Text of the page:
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Credential stuffing using a Burp Intruder Pitchfork attack

  • Last updated: August 25, 2022

  • Read time: 4 Minutes

Burp Intruder provides a number of different attack types, which determine the way in which payloads are injected into the defined payload positions.

The Pitchfork attack type is useful in cases where an attack requires you to send specific combinations of payloads from different lists in the same request.

In this tutorial, you'll learn:

  • How a pitchfork attack works
  • How to configure a basic pitchfork attack with two sets of payloads
  • How to perform a credential stuffing attack

What is credential stuffing?

Credential stuffing is a form of brute-force attack in which an attacker attempts to log in to a site using a dictionary of known username:password pairs from one or more other sites. These sets of credentials are typically obtained via earlier data breaches.

Pitchfork attacks are ideal for this purpose because you can ensure that each username is sent with its matching password. As you can see from the example below, the first item from each payload list is sent together, then the second item from each list, and so on.

How the pitchfork attack type uses payloads

You'll perform an attack just like this in the following tutorial.

Note

Burp's browser is an easy way to proxy HTTP traffic - even over the encrypted HTTPS protocol. There is no setup required - simply go to the Proxy tab, click Open Browser, and ensure Intercept is off.

Step 1: Open the lab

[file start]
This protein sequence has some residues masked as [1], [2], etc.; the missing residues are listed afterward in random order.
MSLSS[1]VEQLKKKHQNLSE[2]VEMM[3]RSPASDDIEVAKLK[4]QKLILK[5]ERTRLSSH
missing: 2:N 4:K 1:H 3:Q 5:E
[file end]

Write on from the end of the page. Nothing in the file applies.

Using Burp's browser, access the following lab:

https://portswigger.net/web-security/logic-flaws/examples/lab-logic-flaws-excessive-trust-in-client-side-controls

Note

While this lab is not intended to demonstrate this attack, it does feature a simple login form that we can use as an example.

Step 2: Send a login request to Burp Intruder

In the lab, click the My account link to open the login page. Submit the login form using any arbitrary values.

Making a log in request using arbitrary values

In Burp Suite, go to the Proxy > HTTP history tab. Find the POST /login request and send it to Burp Intruder.

Step 3: Select the attack type

At the top of the Positions sub-tab, use the Attack type drop-down menu to select Pitchfork.

Changing the attack type to Pitchfork

Step 4: Configure the payload positions

Click on the Intruder tab and go to the sub-tab with your request in.

On the Intruder > Positions sub-tab. This shows the request, with § markers automatically inserted around everything Burp has identified as a potential insertion point. This may include things like cookies that you do not want to replace with a payload. Use the Clear § button to clear all of these.

In our example, we are only replacing the username and password.

Highlight the value of the username parameter and click Add §. Do the same for the password parameter.

Adding payload markers to a request

Step 5: Add the username payloads

Go to the Payloads sub-tab.

At the top of the tab is the Payload Sets option. This lets you alternate between different sets of payloads and configure them.

For a Pitchfork attack, you need to configure the same number payload sets as positions.

Select Payload set 1, then paste the list of candidate usernames into the Payload Options field.